Monday, April 11, 2011

the algorithmic muse

in general, global register allocation must be a bottom-up pass along the call graph: whenever you visit a function, you must already have visited all functions that that function calls. the reason for this is that when GRAing on a function, you will end up rewriting its calling convention (arguments go here, expect the return value to go here), and any function that calls that has to know what the new convention is before you can register-allocate on it. here is a short example.

int pow2(int x) {
    return 1 << x;

int main(int argc) {
    return pow2(argc);

bottom-up means you visit pow2 first. that you're going to use the shift instruction causes the constraint that x must be assigned to %rcx. given that, and nothing else, we determine the calling convention to be simple:

<pow2>: # argument in %rcx
    mov $1, %rax
    shl %rax # uses %rcx (hardware constraint)
    ret # return value in %rax

and can next allocate on its calling functions:

<main>: # argument in %rsi (or wherever)
    mov %rsi, %rcx # load argument
    call pow2
    ret # return value already in %rax

(note: not really much benefit in this case, but you can imagine if main did something complicated in between entry and call site that having the calling convention information (as mandated by the hardware constraint) would help.)

you may notice a couple things:
  1. with corecursive functions, you can't visit the callee before the caller, since they are each both. as mentioned in our roadmap, this will be another "next step" - we believe the right solution is that since they'll need to push registers anyway, you can just cut the losses and not bother considering them against each other.
  2. what if a caller function has a hardware-constrained register that overlaps the call site of a callee, instead of the other way around? when register-allocating on the callee, you would want to know to avoid that register if you can, so the calling function will not have to push and pop around the call-site. this means that constraints around call sites need to be propagated top-down, in addition to all constraints being propagated bottom-up.
  3. in the example, which register is to store the return value was actually unconstrained, and i chose %rax arbitrarily. if something in the calling function wanted to use that register around the call site (say, calling another function beforehand, which itself returns in %rax, and having its return value be live across the second call site), this would also constitute a constraint of the same sort as in point #2.
so... a complete GRA algorithm must propagate register constraints both upwards and downwards, in order to satisfy all cases. here's an example.

int add(int x, int y) {
    return x+y;

int pow2(int x) {
    return 1<<x;

int main(int argc) {
    int t1 = add(argc, 42);
    int t2 = pow2(t1);
    return t1+t2;

running through the output of a "satisfactory" algorithm step-by-step:
  1. [bottom-up] add is unconstrained. pow2 wants its first argument in %rcx, and its return value is unconstrained. main (being a special case) must have its first argument in %rsi, and its return value in %rax.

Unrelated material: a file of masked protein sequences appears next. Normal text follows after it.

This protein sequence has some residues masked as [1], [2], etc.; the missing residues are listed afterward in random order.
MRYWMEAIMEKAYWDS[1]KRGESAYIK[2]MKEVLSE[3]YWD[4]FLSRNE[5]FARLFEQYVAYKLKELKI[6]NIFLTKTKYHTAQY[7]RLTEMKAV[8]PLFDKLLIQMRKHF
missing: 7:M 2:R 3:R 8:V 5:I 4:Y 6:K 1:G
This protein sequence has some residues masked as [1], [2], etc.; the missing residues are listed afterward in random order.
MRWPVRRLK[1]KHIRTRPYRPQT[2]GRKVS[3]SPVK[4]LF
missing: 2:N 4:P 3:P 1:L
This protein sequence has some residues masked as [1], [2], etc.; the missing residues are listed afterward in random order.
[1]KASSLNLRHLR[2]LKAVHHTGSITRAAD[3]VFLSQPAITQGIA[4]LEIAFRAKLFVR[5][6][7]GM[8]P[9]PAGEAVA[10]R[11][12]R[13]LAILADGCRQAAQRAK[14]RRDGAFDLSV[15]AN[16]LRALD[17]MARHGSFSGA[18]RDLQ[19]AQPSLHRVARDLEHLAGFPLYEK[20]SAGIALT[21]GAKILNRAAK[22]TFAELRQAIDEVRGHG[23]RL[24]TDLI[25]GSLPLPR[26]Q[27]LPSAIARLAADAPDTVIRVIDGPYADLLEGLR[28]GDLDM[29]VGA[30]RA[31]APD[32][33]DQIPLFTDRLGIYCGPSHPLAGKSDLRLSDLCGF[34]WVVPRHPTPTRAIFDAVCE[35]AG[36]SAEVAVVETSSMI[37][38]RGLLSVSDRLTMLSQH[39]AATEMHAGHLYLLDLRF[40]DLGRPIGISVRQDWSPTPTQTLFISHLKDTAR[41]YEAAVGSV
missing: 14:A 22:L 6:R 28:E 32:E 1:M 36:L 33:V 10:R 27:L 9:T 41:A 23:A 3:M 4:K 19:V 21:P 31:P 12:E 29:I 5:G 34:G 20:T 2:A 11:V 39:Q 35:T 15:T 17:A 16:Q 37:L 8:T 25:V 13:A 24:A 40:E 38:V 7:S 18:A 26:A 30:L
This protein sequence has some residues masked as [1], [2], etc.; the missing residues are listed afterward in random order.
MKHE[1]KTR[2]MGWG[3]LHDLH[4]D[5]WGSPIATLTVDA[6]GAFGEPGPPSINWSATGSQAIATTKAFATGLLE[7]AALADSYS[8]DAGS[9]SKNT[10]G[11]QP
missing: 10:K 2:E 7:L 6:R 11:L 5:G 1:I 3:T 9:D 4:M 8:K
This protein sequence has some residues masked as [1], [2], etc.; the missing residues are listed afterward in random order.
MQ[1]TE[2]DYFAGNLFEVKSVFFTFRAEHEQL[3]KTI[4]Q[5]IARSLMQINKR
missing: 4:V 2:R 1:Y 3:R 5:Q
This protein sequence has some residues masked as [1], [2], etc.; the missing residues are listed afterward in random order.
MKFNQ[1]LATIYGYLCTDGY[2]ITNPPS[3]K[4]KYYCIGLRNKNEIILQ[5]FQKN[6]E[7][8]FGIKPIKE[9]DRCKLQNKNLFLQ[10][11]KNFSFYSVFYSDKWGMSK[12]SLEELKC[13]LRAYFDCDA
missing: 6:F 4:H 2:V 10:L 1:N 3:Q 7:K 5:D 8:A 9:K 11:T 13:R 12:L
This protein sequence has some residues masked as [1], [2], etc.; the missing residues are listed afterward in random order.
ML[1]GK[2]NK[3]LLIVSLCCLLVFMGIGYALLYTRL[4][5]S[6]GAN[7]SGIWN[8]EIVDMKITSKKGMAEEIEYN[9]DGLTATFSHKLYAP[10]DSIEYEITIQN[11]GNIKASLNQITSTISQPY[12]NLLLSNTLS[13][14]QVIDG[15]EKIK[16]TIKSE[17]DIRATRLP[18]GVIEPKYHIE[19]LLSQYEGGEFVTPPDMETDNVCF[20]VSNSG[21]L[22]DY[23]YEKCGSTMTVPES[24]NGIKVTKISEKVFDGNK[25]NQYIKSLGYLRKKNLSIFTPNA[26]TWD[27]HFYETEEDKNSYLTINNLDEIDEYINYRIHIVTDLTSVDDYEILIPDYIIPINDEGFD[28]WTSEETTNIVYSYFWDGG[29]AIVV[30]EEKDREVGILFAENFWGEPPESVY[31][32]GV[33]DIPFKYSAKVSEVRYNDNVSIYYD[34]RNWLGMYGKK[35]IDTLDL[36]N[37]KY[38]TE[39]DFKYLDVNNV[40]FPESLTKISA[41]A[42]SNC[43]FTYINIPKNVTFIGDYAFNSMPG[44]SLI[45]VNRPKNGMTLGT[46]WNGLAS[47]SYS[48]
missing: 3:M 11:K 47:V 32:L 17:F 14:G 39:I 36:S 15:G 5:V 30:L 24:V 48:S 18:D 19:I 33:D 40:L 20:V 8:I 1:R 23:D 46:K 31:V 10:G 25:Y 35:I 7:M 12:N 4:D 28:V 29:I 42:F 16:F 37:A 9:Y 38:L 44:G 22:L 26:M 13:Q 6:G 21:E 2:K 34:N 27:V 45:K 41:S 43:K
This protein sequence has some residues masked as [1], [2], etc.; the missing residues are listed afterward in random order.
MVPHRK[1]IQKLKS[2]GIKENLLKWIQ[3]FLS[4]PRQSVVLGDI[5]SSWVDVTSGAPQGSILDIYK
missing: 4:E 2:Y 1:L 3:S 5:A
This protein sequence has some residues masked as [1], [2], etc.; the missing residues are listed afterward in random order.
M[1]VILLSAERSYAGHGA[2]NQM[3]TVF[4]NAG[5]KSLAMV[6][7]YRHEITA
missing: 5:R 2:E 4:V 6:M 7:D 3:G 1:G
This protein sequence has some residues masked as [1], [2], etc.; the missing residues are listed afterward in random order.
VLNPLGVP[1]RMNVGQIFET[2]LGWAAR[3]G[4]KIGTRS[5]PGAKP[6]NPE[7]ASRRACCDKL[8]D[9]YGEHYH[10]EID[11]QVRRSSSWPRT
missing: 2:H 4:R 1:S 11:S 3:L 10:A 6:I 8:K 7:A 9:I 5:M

2. [register allocation] in main, t1 wants to be in either %rcx (for pow2) or in %rax (for the return), and t2 is unconstrained. (note: only bother register allocating on functions where new constraints have appeared since the last pass.) now, if register allocation finds/introduces a want-want conflict, we should resolve it immediately, instead of keeping it vague, because it means there must be a register move in this function at some point or another. by fiat, we'll say %rcx wins.
  3. [top-down] add wants its first argument in %rsi (from main), its second argument is unconstrained, and its return value wants to be %rcx.
  4. [register allocation] in add, x wants to be either %rsi or %rcx. arbitrary resolution chooses %rsi.
  5. because no further information needs to travel along the call graph, we start filling in unconstrained registers. start by saying add's second argument will be %r8. propagation causes no new constraints or conflicts, so move on: pow2's return value can also be %r8, since it is no longer live. (how do we know we can re-use this register? see open questions below...) again, no new conflicts are introduced, and we have nothing unresolved, so we are done.
generated code will look like this:

<add>: # arg1: %rsi; arg2: %r8; return: %rcx
    mov %rsi, %rcx
    add %r8, %rcx

<pow2>: # arg1: %rcx; return: %r8
    mov $1, %r8
    shl %r8

<main>: # arg1: %rsi; return: %rax
    mov %42, %r8
    call add
    call pow2
    mov %rcx, %rax
    add %r8, %rax

open questions:
  1. somehow, when resolving want-want conflicts during the per-function "intermissions" between each call graph pass, we will need to insert register move instructions. this shall replace the register moves generated by the code generation backend in respect of calling conventions.
  2. when filling in unconstrained registers, how do you know when you can re-use a register? this should be done via conventional register allocation, but when do you run it?
  3. could there be a situation where a called function unavoidably clobbers a register that the callee needs (such as with idiv...)? you can imagine if left-shift clobbered %rcx that main's t2 would be quite unhappy. how do we deal with this?
  4. interestingly, the need for a temp to be in %rcx for pow2's shift appears in a completely different function. this is an artifact of the conflict-resolution strategy i chose, and i'm not sure if it's ideal, though (in this case at least) it produces just as good results. is it useful to pursue an algorithm that would "make more sense"?

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